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This issue of PR Watch takes a look at fake news, specifically video news releases or VNRs. Since 1993, the Center for Media and Democracy, PR Watch's publisher, has been exposing VNRs and fake news as a tool of the public relations industry. Last year marked the first time the common use of VNRs broke into national headlines. But it wasn't until the March 13, 2005 New York Times front-page exposé on the Bush administration's use of VNRs that public outrage forced some political action.
According to the non-partisan, pro-democracy organization Freedom House's annual survey, "the United States has suffered 'notable setbacks' in press freedom,” slipping to 24th of 194 countries. One reason is the paid pundit and video news release controversies. Such fake news "may be even worse than poisoning public debate on specific issues,” said communications professor Martin Kaplan. "It corrodes the ability of real journalism to do its job.”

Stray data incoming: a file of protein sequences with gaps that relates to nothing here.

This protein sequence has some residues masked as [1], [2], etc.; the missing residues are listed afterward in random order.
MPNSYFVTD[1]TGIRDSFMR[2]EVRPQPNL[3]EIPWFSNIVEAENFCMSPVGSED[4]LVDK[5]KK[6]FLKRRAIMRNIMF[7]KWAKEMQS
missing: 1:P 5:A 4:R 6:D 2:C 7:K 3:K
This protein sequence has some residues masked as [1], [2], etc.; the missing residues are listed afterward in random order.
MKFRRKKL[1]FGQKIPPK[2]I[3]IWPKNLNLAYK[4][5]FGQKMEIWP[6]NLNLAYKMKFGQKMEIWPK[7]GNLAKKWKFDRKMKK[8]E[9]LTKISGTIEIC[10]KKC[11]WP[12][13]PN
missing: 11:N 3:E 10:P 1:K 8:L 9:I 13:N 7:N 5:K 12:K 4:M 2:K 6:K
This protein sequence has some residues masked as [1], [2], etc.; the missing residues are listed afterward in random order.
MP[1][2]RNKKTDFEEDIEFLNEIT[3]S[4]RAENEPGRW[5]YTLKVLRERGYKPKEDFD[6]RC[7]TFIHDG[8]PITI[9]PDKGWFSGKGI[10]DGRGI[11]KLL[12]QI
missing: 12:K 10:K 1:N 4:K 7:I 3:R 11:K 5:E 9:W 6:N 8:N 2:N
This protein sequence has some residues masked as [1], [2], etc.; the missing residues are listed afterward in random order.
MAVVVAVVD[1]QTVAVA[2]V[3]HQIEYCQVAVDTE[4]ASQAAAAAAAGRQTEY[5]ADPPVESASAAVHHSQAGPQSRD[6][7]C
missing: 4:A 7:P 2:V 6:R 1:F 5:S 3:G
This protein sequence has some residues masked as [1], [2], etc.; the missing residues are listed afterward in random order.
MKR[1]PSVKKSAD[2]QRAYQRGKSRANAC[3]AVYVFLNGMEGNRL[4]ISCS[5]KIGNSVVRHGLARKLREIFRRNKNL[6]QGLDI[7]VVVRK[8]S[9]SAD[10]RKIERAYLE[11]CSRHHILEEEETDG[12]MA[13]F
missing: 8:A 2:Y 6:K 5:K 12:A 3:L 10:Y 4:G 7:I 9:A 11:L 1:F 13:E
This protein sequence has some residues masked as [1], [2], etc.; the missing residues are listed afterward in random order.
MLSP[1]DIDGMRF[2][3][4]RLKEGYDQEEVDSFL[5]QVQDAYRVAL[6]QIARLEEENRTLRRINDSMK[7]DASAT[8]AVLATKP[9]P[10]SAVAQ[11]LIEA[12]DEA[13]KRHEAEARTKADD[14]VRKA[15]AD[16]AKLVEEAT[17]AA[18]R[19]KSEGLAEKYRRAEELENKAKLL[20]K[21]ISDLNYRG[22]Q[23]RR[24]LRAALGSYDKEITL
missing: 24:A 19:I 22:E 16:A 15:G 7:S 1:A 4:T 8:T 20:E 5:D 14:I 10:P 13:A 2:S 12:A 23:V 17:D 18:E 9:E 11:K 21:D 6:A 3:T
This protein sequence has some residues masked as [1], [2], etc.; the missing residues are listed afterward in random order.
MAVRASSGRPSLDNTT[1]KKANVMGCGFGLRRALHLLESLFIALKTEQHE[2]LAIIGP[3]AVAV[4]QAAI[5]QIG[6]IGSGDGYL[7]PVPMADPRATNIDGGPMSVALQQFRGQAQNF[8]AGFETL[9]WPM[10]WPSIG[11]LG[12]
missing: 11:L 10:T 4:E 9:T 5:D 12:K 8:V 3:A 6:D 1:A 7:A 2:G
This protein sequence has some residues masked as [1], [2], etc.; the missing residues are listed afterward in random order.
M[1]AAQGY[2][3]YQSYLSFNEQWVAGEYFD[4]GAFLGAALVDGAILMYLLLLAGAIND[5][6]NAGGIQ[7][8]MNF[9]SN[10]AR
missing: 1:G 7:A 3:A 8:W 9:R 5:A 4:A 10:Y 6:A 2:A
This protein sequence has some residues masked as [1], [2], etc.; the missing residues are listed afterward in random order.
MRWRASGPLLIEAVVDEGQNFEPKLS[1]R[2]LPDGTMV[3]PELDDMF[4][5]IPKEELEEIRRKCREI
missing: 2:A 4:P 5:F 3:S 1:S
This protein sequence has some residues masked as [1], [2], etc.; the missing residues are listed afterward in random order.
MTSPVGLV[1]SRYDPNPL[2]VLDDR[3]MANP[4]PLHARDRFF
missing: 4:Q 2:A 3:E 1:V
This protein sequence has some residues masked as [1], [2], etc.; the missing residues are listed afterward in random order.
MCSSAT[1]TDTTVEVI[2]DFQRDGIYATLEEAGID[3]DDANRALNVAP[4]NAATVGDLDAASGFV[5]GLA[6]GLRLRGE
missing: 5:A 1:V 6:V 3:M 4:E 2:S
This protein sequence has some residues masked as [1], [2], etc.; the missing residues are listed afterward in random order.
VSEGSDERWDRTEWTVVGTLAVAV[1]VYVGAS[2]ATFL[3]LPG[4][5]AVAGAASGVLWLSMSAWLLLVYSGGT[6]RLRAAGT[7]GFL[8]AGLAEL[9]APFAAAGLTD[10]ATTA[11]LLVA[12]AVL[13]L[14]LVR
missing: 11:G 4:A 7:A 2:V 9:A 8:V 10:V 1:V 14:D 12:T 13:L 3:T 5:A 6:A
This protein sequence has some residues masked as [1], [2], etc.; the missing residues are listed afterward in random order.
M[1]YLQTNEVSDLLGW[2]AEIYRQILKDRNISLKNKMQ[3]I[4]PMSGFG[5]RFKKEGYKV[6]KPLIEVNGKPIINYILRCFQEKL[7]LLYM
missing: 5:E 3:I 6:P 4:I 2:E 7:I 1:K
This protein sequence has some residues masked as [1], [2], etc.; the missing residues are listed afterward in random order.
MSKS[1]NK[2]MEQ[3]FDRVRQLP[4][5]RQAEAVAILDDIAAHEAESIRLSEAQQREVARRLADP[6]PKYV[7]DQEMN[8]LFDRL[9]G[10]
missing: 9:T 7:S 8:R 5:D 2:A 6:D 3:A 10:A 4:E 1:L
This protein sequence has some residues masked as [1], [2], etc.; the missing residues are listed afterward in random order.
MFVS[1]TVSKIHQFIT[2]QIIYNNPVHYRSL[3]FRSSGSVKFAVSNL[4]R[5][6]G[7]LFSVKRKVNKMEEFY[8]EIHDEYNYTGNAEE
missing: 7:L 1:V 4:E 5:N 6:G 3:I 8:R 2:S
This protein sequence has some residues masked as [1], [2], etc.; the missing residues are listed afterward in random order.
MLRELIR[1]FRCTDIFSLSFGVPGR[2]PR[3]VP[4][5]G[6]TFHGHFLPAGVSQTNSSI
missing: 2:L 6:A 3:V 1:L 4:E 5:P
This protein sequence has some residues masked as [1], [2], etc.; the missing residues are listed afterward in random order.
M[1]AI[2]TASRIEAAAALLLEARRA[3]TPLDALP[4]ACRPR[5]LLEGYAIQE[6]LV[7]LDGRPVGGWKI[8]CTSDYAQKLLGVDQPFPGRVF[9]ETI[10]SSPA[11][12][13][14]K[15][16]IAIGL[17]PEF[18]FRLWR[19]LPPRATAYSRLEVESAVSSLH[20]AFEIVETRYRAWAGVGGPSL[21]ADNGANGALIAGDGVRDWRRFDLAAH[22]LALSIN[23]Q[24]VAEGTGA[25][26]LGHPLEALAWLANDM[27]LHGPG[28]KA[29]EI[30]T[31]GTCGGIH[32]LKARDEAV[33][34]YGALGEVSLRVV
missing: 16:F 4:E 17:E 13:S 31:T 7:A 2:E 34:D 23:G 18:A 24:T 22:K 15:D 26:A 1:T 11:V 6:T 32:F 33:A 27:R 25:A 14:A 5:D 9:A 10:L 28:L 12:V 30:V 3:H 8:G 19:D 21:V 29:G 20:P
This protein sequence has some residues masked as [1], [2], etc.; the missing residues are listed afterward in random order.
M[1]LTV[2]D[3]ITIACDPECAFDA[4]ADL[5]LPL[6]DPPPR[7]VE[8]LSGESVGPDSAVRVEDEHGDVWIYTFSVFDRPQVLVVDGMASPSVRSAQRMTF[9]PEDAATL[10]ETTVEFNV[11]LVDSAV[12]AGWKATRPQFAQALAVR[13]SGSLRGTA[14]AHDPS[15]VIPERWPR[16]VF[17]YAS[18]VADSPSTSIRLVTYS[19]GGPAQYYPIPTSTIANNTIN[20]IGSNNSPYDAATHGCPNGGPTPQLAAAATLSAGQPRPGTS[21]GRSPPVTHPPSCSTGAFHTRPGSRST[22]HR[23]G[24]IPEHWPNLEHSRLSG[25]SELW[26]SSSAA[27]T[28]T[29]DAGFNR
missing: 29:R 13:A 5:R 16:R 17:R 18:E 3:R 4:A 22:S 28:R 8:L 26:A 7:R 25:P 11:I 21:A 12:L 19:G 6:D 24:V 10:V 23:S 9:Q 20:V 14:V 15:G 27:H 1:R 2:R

The PR industry, however, remains confident that they can manage the issue so that it will blow over. As PR Watch's founder John Stauber wrote recently after listening in on a teleconference of VNR producers, "These fellows are whistling past the graveyard, assuring themselves that this all is no big deal. There was no hint of shame, certainly no apologizing, just apparent disdain for having their business practices dissected on the front page of the New York Times.”
The Center for Media and Democracy and the media reform group Free Press have joined together in a "Stop Fake News!" campaign. See the "No Fake News!" page for more on what you can do to stop this degeneration of democracy and to demand real news.